He ran for Congress in 2012 and won an Orlando-area district, becoming a founding member of the far-right Freedom Caucus on Capitol Hill.

Despite his lengthy resume, friends and foes alike note that DeSantis struggles to display the campaign charisma and quick thinking that often define successful candidates nationally. He went to great lengths to avoid unscripted public appearances and media scrutiny while serving as governor, which is difficult, if not impossible, as a presidential candidate.

In an example of his level of media avoidance, his official Twitter account for the governor posted a photo shortly after the FEC filed – a signed bill surrounded by dozens of bikers for legislation to reduce crashes motorcycle in Florida. The media were not notified of the event in advance.

Late Wednesday, DeSantis’ office announced that he had signed a sweeping election bill that contains a provision allowing him to run for president without resigning as governor, exempting himself from a state rule. known as “resigning to run”.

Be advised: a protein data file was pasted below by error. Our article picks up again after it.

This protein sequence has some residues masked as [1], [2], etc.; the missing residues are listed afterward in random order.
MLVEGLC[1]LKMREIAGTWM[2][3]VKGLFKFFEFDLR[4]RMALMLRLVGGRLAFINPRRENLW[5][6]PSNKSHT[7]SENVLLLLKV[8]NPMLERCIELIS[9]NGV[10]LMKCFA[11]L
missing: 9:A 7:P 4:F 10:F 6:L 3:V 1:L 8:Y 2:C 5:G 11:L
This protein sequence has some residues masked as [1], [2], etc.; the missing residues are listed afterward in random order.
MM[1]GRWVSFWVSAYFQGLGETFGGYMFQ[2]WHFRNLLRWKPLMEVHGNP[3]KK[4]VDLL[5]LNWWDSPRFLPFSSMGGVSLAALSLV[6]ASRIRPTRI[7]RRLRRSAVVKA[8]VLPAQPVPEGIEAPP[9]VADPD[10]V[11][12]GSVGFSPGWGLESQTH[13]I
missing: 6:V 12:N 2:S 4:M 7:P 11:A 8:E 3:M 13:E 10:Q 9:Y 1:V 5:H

Would-be supporters also worry that DeSantis has refused to invest in relationships with party leaders or other elected officials, raising questions about his ability to build the coalition he would ultimately need to defeat Trump. By contrast, Trump has clawed back an army of supporters in key states, including Florida.

Beyond the primary, DeSantis’ biggest long-term challenge may lie in the far-right policies he embraced as governor as an unabashed leader in what he calls his “war on awakening”.

The governor of Florida sent dozens of immigrants from Texas to Martha’s Vineyard off the coast of Massachusetts to draw attention to the influx of Latino immigrants trying to cross the US-Mexico border. He signed and then expanded the Parental Rights in Education Bill – known to critics as the “Don’t Say Gay” Act, which prohibits classroom teaching or discussion of LGBTQ+ issues in schools. Florida public schools for all levels.

More recently, he signed a law banning abortions at six weeks, which is before most women realize they are pregnant. And he removed an elected prosecutor who has sworn not to indict people subject to Florida’s new abortion restrictions or doctors who provide gender-affirming care.